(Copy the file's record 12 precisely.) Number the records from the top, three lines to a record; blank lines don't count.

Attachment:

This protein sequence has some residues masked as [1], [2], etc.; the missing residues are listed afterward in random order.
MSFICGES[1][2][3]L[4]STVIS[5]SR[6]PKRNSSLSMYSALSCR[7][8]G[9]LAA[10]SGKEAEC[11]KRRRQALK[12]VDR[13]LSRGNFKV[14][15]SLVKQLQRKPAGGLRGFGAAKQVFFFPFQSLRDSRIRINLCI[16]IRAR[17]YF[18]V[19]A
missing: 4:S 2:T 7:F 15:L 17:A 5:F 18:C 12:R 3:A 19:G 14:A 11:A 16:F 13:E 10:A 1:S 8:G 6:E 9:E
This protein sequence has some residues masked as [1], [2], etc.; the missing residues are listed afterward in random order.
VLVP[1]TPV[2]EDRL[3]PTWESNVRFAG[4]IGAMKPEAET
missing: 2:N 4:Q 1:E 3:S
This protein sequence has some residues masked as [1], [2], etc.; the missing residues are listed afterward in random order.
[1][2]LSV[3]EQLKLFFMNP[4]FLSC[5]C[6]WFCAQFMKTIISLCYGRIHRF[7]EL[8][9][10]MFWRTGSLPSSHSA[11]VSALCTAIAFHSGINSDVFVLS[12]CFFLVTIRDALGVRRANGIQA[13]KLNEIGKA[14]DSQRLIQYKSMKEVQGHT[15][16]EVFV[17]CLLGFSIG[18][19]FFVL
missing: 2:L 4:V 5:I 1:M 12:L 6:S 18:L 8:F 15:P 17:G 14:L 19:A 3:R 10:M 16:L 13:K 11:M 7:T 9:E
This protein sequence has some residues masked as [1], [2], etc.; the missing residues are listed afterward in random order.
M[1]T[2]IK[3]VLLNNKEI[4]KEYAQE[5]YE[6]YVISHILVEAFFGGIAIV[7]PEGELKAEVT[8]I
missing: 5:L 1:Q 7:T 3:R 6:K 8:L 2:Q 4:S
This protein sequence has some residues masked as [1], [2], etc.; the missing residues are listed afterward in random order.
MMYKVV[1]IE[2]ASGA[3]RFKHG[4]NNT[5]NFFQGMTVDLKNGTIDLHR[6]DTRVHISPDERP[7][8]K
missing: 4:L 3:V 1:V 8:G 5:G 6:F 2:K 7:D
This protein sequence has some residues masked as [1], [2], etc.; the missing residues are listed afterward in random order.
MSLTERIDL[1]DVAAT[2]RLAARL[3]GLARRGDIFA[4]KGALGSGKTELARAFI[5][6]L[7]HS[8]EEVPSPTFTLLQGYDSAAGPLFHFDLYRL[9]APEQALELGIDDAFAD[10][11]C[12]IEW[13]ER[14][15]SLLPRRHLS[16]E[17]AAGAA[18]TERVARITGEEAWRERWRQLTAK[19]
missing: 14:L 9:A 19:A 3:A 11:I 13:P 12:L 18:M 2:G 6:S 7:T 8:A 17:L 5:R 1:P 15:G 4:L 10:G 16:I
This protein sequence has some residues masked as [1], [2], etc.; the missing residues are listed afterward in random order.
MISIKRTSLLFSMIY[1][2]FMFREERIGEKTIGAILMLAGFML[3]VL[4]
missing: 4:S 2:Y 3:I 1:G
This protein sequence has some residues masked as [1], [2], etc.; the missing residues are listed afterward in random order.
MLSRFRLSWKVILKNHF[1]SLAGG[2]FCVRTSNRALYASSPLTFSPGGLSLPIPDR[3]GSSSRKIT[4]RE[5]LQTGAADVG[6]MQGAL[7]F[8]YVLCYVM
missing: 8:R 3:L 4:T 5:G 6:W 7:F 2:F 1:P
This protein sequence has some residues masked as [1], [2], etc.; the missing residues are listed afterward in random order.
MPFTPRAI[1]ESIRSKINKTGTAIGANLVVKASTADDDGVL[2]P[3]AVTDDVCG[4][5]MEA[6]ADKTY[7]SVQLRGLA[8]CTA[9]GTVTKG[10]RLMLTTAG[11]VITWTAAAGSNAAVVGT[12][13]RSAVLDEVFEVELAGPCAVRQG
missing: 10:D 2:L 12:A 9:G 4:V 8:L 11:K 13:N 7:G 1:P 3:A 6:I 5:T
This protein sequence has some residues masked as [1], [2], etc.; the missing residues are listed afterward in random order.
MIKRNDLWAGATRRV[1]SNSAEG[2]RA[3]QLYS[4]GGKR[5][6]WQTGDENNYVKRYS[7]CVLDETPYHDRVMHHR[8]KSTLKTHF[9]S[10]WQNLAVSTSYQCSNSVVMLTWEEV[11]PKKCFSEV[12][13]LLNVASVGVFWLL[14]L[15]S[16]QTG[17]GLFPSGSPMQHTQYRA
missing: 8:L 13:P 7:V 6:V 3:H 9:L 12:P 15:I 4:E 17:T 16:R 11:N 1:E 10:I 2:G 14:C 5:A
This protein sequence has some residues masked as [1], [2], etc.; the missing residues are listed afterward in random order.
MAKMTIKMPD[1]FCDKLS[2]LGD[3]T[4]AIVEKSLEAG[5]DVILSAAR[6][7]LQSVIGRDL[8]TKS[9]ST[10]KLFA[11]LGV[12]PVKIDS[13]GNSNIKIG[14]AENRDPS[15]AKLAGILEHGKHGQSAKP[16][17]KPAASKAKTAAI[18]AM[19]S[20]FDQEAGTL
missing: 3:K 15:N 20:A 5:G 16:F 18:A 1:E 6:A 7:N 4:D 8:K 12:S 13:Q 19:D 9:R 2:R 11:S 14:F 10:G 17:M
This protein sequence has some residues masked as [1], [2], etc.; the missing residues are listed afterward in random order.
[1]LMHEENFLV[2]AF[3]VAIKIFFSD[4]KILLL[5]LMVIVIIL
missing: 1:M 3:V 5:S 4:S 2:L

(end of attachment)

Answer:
This protein sequence has some residues masked as [1], [2], etc.; the missing residues are listed afterward in random order.
[1]LMHEENFLV[2]AF[3]VAIKIFFSD[4]KILLL[5]LMVIVIIL
missing: 1:M 3:V 5:S 4:S 2:L